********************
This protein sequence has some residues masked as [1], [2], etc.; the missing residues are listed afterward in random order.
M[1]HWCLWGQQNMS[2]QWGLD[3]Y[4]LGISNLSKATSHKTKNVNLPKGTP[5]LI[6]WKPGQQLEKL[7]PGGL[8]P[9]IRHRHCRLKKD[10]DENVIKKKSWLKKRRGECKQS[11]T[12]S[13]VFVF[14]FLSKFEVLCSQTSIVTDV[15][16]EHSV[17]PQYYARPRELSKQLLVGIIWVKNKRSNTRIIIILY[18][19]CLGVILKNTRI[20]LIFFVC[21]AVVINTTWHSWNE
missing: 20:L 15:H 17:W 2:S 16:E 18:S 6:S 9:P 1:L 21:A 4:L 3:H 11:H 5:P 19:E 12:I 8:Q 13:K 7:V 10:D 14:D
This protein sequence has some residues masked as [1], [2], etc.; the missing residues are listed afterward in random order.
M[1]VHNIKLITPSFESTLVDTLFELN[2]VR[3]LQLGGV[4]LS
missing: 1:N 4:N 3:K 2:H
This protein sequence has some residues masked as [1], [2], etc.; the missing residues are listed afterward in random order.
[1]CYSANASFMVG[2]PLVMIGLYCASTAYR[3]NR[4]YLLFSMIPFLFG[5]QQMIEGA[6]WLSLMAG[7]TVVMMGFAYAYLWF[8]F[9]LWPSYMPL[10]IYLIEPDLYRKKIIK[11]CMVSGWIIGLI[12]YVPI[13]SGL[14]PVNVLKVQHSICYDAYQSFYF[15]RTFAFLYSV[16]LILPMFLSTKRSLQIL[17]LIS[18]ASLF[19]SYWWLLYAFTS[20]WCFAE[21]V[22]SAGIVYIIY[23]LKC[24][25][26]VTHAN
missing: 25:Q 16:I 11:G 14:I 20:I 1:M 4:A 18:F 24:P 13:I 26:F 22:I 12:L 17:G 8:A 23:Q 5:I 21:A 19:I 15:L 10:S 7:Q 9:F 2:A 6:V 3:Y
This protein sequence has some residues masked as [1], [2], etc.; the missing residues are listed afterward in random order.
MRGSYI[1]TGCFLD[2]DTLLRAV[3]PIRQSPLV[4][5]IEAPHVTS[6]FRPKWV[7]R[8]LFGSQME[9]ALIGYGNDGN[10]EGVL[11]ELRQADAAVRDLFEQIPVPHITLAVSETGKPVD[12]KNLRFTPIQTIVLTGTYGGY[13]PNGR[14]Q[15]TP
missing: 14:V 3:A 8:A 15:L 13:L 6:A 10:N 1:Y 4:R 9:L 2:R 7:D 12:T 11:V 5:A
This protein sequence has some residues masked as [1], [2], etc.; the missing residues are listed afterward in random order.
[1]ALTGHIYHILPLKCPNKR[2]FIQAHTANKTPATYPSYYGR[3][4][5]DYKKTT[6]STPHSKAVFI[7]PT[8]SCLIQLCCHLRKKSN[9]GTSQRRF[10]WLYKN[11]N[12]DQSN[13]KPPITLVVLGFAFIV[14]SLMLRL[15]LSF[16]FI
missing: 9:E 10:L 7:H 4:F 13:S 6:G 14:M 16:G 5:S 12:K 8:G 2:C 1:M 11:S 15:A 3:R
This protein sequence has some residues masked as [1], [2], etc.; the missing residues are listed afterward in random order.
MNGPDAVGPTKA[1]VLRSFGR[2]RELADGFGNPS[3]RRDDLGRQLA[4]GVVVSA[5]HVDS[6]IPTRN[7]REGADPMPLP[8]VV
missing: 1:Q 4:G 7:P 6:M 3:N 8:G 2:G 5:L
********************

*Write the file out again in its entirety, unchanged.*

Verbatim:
This protein sequence has some residues masked as [1], [2], etc.; the missing residues are listed afterward in random order.
M[1]HWCLWGQQNMS[2]QWGLD[3]Y[4]LGISNLSKATSHKTKNVNLPKGTP[5]LI[6]WKPGQQLEKL[7]PGGL[8]P[9]IRHRHCRLKKD[10]DENVIKKKSWLKKRRGECKQS[11]T[12]S[13]VFVF[14]FLSKFEVLCSQTSIVTDV[15][16]EHSV[17]PQYYARPRELSKQLLVGIIWVKNKRSNTRIIIILY[18][19]CLGVILKNTRI[20]LIFFVC[21]AVVINTTWHSWNE
missing: 20:L 15:H 17:W 2:S 16:E 18:S 6:S 9:P 1:L 21:A 4:L 3:H 11:H 5:P 19:E 12:I 8:Q 13:K 7:V 10:D 14:D
This protein sequence has some residues masked as [1], [2], etc.; the missing residues are listed afterward in random order.
M[1]VHNIKLITPSFESTLVDTLFELN[2]VR[3]LQLGGV[4]LS
missing: 1:N 4:N 3:K 2:H
This protein sequence has some residues masked as [1], [2], etc.; the missing residues are listed afterward in random order.
[1]CYSANASFMVG[2]PLVMIGLYCASTAYR[3]NR[4]YLLFSMIPFLFG[5]QQMIEGA[6]WLSLMAG[7]TVVMMGFAYAYLWF[8]F[9]LWPSYMPL[10]IYLIEPDLYRKKIIK[11]CMVSGWIIGLI[12]YVPI[13]SGL[14]PVNVLKVQHSICYDAYQSFYF[15]RTFAFLYSV[16]LILPMFLSTKRSLQIL[17]LIS[18]ASLF[19]SYWWLLYAFTS[20]WCFAE[21]V[22]SAGIVYIIY[23]LKC[24][25][26]VTHAN
missing: 25:Q 16:I 11:G 14:I 20:I 1:M 4:A 18:F 24:P 13:I 26:F 22:I 12:L 17:G 8:A 23:Q 5:I 21:A 19:I 15:L 10:S 7:Q 9:F 2:A 6:V 3:Y
This protein sequence has some residues masked as [1], [2], etc.; the missing residues are listed afterward in random order.
MRGSYI[1]TGCFLD[2]DTLLRAV[3]PIRQSPLV[4][5]IEAPHVTS[6]FRPKWV[7]R[8]LFGSQME[9]ALIGYGNDGN[10]EGVL[11]ELRQADAAVRDLFEQIPVPHITLAVSETGKPVD[12]KNLRFTPIQTIVLTGTYGGY[13]PNGR[14]Q[15]TP
missing: 14:V 3:A 8:A 15:L 13:L 6:A 10:N 1:Y 4:R 9:L 2:R 7:D 12:T 11:V 5:A
This protein sequence has some residues masked as [1], [2], etc.; the missing residues are listed afterward in random order.
[1]ALTGHIYHILPLKCPNKR[2]FIQAHTANKTPATYPSYYGR[3][4][5]DYKKTT[6]STPHSKAVFI[7]PT[8]SCLIQLCCHLRKKSN[9]GTSQRRF[10]WLYKN[11]N[12]DQSN[13]KPPITLVVLGFAFIV[14]SLMLRL[15]LSF[16]FI
missing: 9:E 10:L 7:H 4:F 13:S 6:G 14:M 16:G 5:S 12:K 8:G 2:C 1:M 11:S 15:A 3:R
This protein sequence has some residues masked as [1], [2], etc.; the missing residues are listed afterward in random order.
MNGPDAVGPTKA[1]VLRSFGR[2]RELADGFGNPS[3]RRDDLGRQLA[4]GVVVSA[5]HVDS[6]IPTRN[7]REGADPMPLP[8]VV
missing: 1:Q 4:G 7:P 6:M 3:N 8:G 2:G 5:L